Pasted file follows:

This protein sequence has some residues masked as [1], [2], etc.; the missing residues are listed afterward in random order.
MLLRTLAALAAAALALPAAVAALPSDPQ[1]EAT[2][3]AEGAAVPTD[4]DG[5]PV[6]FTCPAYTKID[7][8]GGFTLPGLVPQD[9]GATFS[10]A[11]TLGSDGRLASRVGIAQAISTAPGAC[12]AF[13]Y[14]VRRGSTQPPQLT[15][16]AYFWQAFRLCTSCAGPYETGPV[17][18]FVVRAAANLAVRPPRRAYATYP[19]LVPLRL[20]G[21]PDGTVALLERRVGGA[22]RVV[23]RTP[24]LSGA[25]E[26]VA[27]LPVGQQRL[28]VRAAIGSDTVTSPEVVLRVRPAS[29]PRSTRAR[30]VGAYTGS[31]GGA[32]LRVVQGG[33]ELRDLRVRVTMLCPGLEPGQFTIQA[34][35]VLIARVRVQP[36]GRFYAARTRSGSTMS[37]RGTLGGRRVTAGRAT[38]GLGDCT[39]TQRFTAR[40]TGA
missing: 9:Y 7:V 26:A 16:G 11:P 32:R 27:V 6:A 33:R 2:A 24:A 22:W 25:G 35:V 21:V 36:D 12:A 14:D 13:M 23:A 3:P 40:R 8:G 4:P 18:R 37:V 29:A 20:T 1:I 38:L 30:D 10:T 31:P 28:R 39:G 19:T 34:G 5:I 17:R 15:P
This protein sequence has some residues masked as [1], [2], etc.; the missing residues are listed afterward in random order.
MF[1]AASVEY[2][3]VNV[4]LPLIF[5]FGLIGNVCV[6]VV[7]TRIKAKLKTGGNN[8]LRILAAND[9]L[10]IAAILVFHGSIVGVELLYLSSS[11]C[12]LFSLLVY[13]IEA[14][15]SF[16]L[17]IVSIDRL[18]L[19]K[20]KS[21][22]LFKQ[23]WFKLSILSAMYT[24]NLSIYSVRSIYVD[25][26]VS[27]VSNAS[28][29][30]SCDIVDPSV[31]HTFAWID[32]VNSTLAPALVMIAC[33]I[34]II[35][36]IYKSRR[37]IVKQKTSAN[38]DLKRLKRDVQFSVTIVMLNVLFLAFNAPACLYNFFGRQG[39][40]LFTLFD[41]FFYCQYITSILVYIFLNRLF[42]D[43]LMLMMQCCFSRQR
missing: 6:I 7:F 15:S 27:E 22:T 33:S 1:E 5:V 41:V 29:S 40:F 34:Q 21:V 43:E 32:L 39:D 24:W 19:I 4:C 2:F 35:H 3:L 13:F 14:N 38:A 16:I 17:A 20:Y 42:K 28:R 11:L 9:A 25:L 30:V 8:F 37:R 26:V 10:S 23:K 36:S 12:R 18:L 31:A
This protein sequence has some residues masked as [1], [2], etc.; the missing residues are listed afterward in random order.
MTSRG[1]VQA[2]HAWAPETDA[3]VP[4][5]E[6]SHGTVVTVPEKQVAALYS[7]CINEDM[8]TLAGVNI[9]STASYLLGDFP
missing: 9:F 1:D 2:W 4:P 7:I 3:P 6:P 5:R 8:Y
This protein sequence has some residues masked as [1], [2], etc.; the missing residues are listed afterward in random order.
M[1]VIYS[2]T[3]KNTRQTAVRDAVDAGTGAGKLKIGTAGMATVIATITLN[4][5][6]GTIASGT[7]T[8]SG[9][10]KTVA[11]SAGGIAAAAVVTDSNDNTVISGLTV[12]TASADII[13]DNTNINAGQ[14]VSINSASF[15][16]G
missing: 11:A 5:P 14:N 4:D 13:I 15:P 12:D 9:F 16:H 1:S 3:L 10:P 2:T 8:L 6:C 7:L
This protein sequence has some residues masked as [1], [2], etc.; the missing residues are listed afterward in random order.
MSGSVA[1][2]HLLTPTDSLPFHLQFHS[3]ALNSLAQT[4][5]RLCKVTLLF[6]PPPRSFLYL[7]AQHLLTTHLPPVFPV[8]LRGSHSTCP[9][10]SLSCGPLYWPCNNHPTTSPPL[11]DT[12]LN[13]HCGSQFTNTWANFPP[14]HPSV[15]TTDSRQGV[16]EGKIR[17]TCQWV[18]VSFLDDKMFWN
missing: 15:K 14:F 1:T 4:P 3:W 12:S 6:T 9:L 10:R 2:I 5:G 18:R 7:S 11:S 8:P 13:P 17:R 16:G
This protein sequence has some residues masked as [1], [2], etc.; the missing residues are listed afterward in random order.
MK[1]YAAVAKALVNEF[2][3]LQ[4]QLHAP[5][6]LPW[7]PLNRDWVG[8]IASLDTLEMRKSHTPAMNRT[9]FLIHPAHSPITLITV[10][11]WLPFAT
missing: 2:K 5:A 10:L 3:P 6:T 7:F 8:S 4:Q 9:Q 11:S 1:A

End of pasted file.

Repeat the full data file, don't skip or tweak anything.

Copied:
This protein sequence has some residues masked as [1], [2], etc.; the missing residues are listed afterward in random order.
MLLRTLAALAAAALALPAAVAALPSDPQ[1]EAT[2][3]AEGAAVPTD[4]DG[5]PV[6]FTCPAYTKID[7][8]GGFTLPGLVPQD[9]GATFS[10]A[11]TLGSDGRLASRVGIAQAISTAPGAC[12]AF[13]Y[14]VRRGSTQPPQLT[15][16]AYFWQAFRLCTSCAGPYETGPV[17][18]FVVRAAANLAVRPPRRAYATYP[19]LVPLRL[20]G[21]PDGTVALLERRVGGA[22]RVV[23]RTP[24]LSGA[25]E[26]VA[27]LPVGQQRL[28]VRAAIGSDTVTSPEVVLRVRPAS[29]PRSTRAR[30]VGAYTGS[31]GGA[32]LRVVQGG[33]ELRDLRVRVTMLCPGLEPGQFTIQA[34][35]VLIARVRVQP[36]GRFYAARTRSGSTMS[37]RGTLGGRRVTAGRAT[38]GLGDCT[39]TQRFTAR[40]TGA
missing: 9:Y 7:V 26:A 16:G 11:P 32:R 27:V 6:A 33:R 2:A 24:A 22:W 25:G 35:V 21:V 36:D 12:A 14:D 13:M 23:A 3:P 40:R 8:G 4:P 18:R 37:V 29:A 20:T 1:I 38:L 30:D 10:T 31:P 28:R 39:G 19:T 34:G 5:I 17:R 15:P
This protein sequence has some residues masked as [1], [2], etc.; the missing residues are listed afterward in random order.
MF[1]AASVEY[2][3]VNV[4]LPLIF[5]FGLIGNVCV[6]VV[7]TRIKAKLKTGGNN[8]LRILAAND[9]L[10]IAAILVFHGSIVGVELLYLSSS[11]C[12]LFSLLVY[13]IEA[14][15]SF[16]L[17]IVSIDRL[18]L[19]K[20]KS[21][22]LFKQ[23]WFKLSILSAMYT[24]NLSIYSVRSIYVD[25][26]VS[27]VSNAS[28][29][30]SCDIVDPSV[31]HTFAWID[32]VNSTLAPALVMIAC[33]I[34]II[35][36]IYKSRR[37]IVKQKTSAN[38]DLKRLKRDVQFSVTIVMLNVLFLAFNAPACLYNFFGRQG[39][40]LFTLFD[41]FFYCQYITSILVYIFLNRLF[42]D[43]LMLMMQCCFSRQR
missing: 6:I 7:F 15:S 27:E 22:T 33:S 1:E 5:V 41:V 29:S 40:F 34:Q 21:V 43:E 32:L 39:D 24:W 19:I 4:C 2:F 35:H 3:L 13:F 14:N 38:A 16:I 17:A 20:Y 42:K 28:R 11:L 9:A 25:L 30:V 8:F 37:R 26:V 10:S 23:K 36:S 12:R 18:L 31:A
This protein sequence has some residues masked as [1], [2], etc.; the missing residues are listed afterward in random order.
MTSRG[1]VQA[2]HAWAPETDA[3]VP[4][5]E[6]SHGTVVTVPEKQVAALYS[7]CINEDM[8]TLAGVNI[9]STASYLLGDFP
missing: 9:F 1:D 2:W 4:P 7:I 3:P 6:P 5:R 8:Y
This protein sequence has some residues masked as [1], [2], etc.; the missing residues are listed afterward in random order.
M[1]VIYS[2]T[3]KNTRQTAVRDAVDAGTGAGKLKIGTAGMATVIATITLN[4][5][6]GTIASGT[7]T[8]SG[9][10]KTVA[11]SAGGIAAAAVVTDSNDNTVISGLTV[12]TASADII[13]DNTNINAGQ[14]VSINSASF[15][16]G
missing: 11:A 5:P 14:N 4:D 13:I 15:P 12:D 9:F 16:H 1:S 3:L 10:P 2:T 8:L 6:C 7:L
This protein sequence has some residues masked as [1], [2], etc.; the missing residues are listed afterward in random order.
MSGSVA[1][2]HLLTPTDSLPFHLQFHS[3]ALNSLAQT[4][5]RLCKVTLLF[6]PPPRSFLYL[7]AQHLLTTHLPPVFPV[8]LRGSHSTCP[9][10]SLSCGPLYWPCNNHPTTSPPL[11]DT[12]LN[13]HCGSQFTNTWANFPP[14]HPSV[15]TTDSRQGV[16]EGKIR[17]TCQWV[18]VSFLDDKMFWN
missing: 15:K 14:F 1:T 4:P 3:W 12:S 6:T 9:L 10:R 2:I 5:G 18:R 7:S 11:S 8:P 13:P 17:R 16:G
This protein sequence has some residues masked as [1], [2], etc.; the missing residues are listed afterward in random order.
MK[1]YAAVAKALVNEF[2][3]LQ[4]QLHAP[5][6]LPW[7]PLNRDWVG[8]IASLDTLEMRKSHTPAMNRT[9]FLIHPAHSPITLITV[10][11]WLPFAT
missing: 2:K 5:A 10:L 3:P 6:T 7:F 8:S 4:Q 9:Q 11:S 1:A